Star Trek II – You mention Nicholas Meyer, but not Star Trek VI? That film had a great “classic” Trek feel to it and one of the best film scores in recent memory. Go Cliff Eidellman!

    Aguirre, The Wrath of God – A yes, a great one. A friend of mine almost had a chance to work on Herzog’s current film. With Nicholas Cage in the lead. Here’s hoping it isn’t Wicker Man II: Electric Boogaloo.

    License to Kill: Watch Anthony Zerbe explode! Yay!

    Perhaps I will get bored and put up a list. You can throw in your .02 cents worth of joy and dismay anytime. You may do that if you look at my latest post anyway.

    Best,

    –D.

  5. jargoneer

    I can only assume you are joking about Alien IV; unless of course you like Winona Ryder. I could understand that reason but failing that, her performance as an android is almost as unconvincing as Richard Gere’s as a human (pick any film he was been in to see this).

    However, there is no excuse, and never will be, for including any Guy Ritchie film on a ‘best of’ list. If the UN did it’s job properly this man would have been arrested and tried for crimes against humanity. (So should Richard Gere but they may struggle to prove he is human – see above).

    I’ve given up ranting against Withnail and I – being the only person ever to watch it neither stoned nor drunk I can only say, “The horror. The horror.”

    Completely agree about westerns and John Wayne though – personally I would have chosen Red River instead of True Grit.

    Glad you explained what had happened to you – I was worried that editing had finally driven you over the edge; scouring the Canadian newspapers for stories about ranting madmen just in case.

  6. mikecane

    >>>Eraserhead/Blue Velvet….and then David Lynch died and went to Hell

    Oh no no no. Dune, baby, Dune! BOTH versions. I wish to hell they’d pay him to stitch together a Director-Approved THIRD version.

    You must see Apartment Zero.

    Late at night, brain not at top speed. Many more I’d recommend. Damn: Horse’s Mouth and A Fine Madness. Two MUST films for ALL writers!!

  7. insomnihack

    reading that list made me think about how long it is since i saw a really good film. the last thing i saw was ‘the bucket list’ which was ok but nothing great. i think it would have to be blood diamond, which was an age ago.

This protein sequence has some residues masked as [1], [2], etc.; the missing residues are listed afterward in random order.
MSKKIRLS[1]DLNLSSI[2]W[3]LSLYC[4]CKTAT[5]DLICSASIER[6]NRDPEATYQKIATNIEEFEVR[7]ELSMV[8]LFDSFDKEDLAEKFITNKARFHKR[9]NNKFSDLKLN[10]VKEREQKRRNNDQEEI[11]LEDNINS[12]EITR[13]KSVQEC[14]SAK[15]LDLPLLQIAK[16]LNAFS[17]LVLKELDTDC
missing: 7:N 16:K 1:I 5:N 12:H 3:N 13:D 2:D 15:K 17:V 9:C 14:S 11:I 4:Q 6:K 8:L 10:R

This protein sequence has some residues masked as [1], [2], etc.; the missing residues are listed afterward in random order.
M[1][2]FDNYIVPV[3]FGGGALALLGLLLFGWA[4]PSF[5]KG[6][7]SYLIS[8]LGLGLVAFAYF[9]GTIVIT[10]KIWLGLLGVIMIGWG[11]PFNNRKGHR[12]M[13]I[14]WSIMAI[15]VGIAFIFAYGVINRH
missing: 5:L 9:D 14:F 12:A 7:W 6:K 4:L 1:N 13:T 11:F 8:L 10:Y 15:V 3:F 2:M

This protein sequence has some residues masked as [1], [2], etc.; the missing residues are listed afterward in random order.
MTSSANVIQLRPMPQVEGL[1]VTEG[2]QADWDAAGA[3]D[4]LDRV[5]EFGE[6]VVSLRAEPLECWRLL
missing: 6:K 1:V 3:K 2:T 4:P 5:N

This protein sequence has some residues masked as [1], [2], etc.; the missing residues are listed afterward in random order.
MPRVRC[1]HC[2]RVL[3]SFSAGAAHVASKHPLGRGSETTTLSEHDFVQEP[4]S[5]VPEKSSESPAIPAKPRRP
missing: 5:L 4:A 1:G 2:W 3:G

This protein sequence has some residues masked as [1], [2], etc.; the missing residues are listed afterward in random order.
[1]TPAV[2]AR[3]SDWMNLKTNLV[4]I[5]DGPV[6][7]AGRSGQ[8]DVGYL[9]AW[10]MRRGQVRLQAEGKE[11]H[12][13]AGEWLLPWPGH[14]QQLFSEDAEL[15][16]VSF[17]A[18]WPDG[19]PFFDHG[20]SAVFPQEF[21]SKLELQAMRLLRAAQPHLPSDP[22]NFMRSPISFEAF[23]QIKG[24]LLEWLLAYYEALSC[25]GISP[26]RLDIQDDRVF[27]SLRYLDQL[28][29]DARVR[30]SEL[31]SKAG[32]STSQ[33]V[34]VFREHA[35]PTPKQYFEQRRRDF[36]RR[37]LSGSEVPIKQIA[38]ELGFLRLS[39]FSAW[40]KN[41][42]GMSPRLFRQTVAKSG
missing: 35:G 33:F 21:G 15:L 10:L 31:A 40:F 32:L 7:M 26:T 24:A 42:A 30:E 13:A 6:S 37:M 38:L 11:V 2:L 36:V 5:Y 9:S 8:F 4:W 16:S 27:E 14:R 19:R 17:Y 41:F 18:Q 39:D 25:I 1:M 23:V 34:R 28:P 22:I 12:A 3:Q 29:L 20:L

i found myself nodding through almost all of the list, especially with naked (i love that film). and you are so right about henry v though my favourite part is brian blessed bellowing ‘Tennis balls, my liege.’

    Thank you for checking out my blog by the way.I hope you found enough there to maybe draw you back once in a while.

    Paul

  8. paul1701

    The Wrath of Khan: Probably the most-watched movie in our household. Consequently my wife never wants to see it again!

  9. paul1701

    Oh, and Close Encounters of the Third Kind, Independence Day, The Core, The Day the Earth Caught Fire, Sphere, Signs, Event Horizon, Lost in Space. See some kind of thread here….?

  10. lonelysealonelysky

    Sorry that this comment is off topic, but thanks for the advice you gave to me about not adding words just for the sake of it. I’ll remember that. The thought of it myself but so many posts on the web said to aim for at least 80,000 words. I’ve found looking at the word count is quite upsetting, and when I ignore I enjoy the writing more and get further.

    Thanks again.

    On topic: I haven’t seen 95% of those, but I agree with The Fly. I almost cried at the end. It shows that sometimes science should leave things alone.

  11. azahar

    Very interesting list.

    You’re the first person I’ve ever met who has seen Naked (without me making them watch it).

  12. 1979semifinalist

    Cliff.

    Great list. And kind of surprising, just when I was getting a feel for what you like where and why, you’d throw in some surprises there.

    Nice to see Naked on the list – that almost never makes anyone’s list (including mine?) – but it’s a brilliant film.

    I was surprised to see such a small selection of foreign though.

    I do disagree with you on Hitchcock, but the argument is easily made for Godard, Speilberg, Bertolucci (despite my love of some of their films – they miss A LOT as well), and I’m already sold on Antonioni as overrated. Not a fan.

  13. rhapsodysinger

    Mr. Burns,
    Am a lurker here and love to read you and admire your posts.
    I think you ought to sample a Hindi ( Bollywood) blockbuster with sub-titles. Go for Bhulbhulaia. If you don’t like it, at least you’d have seen something entirely different from your traditional fare.
    Thanks for the list. I’d be watching those movies with the missus.
    Thanks again…for the wonderful work that you do here.

  14. Pingback: Bookmarks about Heat
  15. daveed

    Great list; I especially liked the adds, Guilty Pleasures and Overrated film folk

    My guilty pleasures:
    Team America
    Star Wars: Attack of the Clones
    Blade
    The Dirty Dozen
    Dragonslayer
    Black Hawk Down

    The Overrateds (directors; there are just too many overrated actors to name):
    Wachowski Brothers
    Oliver Stone
    Ingmar Bergman
    Jean-Luc Godard
    Stephen Soderbergh
    Paul Thomas Anderson
    Quentin Tarantino
    Kevin Smith
    Peter Jackson
    Sofia Coppola

  16. Travis Outlaw

    Oliver Stone have you seen The Joy Luck Club?

    And Quentin Tarantino is not overrated. Reservoir Dogs, Pulp Fiction, Kill Bill are absolutely amazing. Just because he made only a few movies doesn’t mean he’s overrated.

    A director that is overrated is somebody like M. Night Shyamalan.

  17. apsheko

    Yeah… you’re right about crappy Sci-Fi (re your comment on my blog). Although I never really got into sci-fi so it didn’t matter for me.

    What about A Scanner Darkly? (Or perhaps Minority Report, which was all right but not great). I’m not really sure what falls into the category of science fiction: Children of Men was really good in my opinion.

    I was really disappointed with I, Robot because I read the Asimov novel and it in no way matched the genius of that.